“I can’t believe that happened, man. Dude. I had no idea–”

He was getting far too close now with no sign of stopping. The crowd around us looks delirious—they won’t accept it ending in a pleasant handshake and a laugh about how sweet gumballs travel way more erratically than one anticipates.

It’s too much attention. We’re going to get into trouble at this rate. All kinds of obscenities are erupting from Nick. Some of them I hadn’t even learnt yet. I can’t handle the pressure.

“Shhh, just shut up. Just shut up!” I plead with him. I don’t want to get into trouble, but it’s too late now. This is happening. We lock horns. The fight begins.

I hold one of his arms. As he uses the other to swing at me, I begin rotating out of his way. This continues three times, four times, and I realize I’m not getting hit, though a little dizzy with all the spinning.

“Gross. Why the hell are you dancing?” is the last thing I hear from a crowd growing very tired of this samba as a couple of hall monitors break up the fight.

Trig, French, and a bunch of other classes I normally delight in now feel like a completely different experience.

“Heard you fought Nick the Hick?” says a girl from my honors classes. Days would pass before I processed that an actual girl spoke to me. In the moment, though, all I can think about is what’s going to happen next.

And then it happens.

“Um, Adi-Taya Surenno-nodon” blares the intercom as if my family lineage could be traced back to the Jurassic period, “please report to the principal’s office.”

Nick is already in the room as I walk in trembling. He looks comfortable, in his element. He’s been here before.

The principal asks me to take a seat.

“How about one of you tells me what happened today morning?”

I look pathetic and terrified. I’m thinking of a way to craft this story in a way that still ensures I will go to Harvard six years from now. I realize that no amount of smarts will help me keep this off my file. I start to shiver. The principal looks at me confused and takes out a tissue box he didn’t expect he’d need for a fight between two teenage boys.

I am about to begin when Nick launches—

“I’m just minding my business, right? Bam! I get hit in the head with this pine cone thing. I turn around and I see this kid looking at me. I walk up to him, right? He doesn’t apologize at all. I say, ‘dude what the fuck’ — sorry Mr. Andrews — I say ‘why did you hit me?’ And then this kid just starts telling me to shut up. Over and over again. Shut up. Just shut up. We were in each other’s faces, so we fought.”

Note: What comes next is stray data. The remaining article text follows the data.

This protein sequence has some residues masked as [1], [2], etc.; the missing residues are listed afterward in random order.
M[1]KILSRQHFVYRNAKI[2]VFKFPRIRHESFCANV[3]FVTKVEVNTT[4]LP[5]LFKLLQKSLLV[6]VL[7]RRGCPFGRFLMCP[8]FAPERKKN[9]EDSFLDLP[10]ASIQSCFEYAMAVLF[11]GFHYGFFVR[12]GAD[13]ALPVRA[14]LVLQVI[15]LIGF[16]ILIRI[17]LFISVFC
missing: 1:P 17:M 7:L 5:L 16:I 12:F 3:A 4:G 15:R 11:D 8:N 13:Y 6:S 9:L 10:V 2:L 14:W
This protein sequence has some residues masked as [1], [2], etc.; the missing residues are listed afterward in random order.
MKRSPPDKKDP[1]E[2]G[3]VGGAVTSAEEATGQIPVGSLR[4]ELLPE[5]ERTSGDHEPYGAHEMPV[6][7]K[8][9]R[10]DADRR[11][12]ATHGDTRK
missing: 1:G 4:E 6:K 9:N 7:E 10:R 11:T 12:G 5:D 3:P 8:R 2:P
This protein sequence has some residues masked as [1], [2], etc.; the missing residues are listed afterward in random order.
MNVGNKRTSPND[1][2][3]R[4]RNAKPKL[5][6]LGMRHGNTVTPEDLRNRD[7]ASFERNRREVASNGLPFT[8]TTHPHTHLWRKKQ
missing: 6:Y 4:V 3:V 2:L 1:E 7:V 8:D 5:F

As I go over his story, I realize that nothing he is saying is a lie. Well, other than the fact that it wasn’t a pine cone. I break down crying and grab 1, 2, 3 tissues consecutively.

Harvard is gone.

“I’m supposed to believe that load of horseshit? Someone hit you with a pine cone and so you beat up this nerd?” The principal says as I look up with tears and hope in my eyes.

“You’re getting the usual, Nick. Now both of you out of my office.”

We both step out of the room and I think I’ve made an enemy for life. I immediately look at Nick once we’re in the hall.

“Hey, I’m sorry. So sorry. And I’m sorry that I didn’t apologize before.”

He gives me a look as if a fly was buzzing near his ear. “Dude. Who cares? But why did you cry?”

I would find out that the usual for Nick was 3 days of detention. He was expelled before the end of the year. He didn’t seem to care about the injustice of it all. Meanwhile, I nicked Nick but got away unscathed.

It was a strange feeling, back then, realizing that being a nerd has its privileges. It’s a strange feeling now. I see it everywhere. Staying quiet here.  A little lie there. A bit of obscure data analysis explaining why this department needs layoffs. Hiding behind an algorithm to justify why those families no longer have a 401k.

Over the last few months, there’s been a lot of people like Nick that seem at odds with those like us, lots of hurtful words being hurled back and forth. And the gap between us seems to be getting larger every day.

That sweet gum ball was a seed, but I used it as a weapon. That set into motion everything else.

And if there’s one thing I’ve learned from the playground that day, it’s that I can be the most dangerous tree in the suburb, but I’d rather tell stories and make things grow.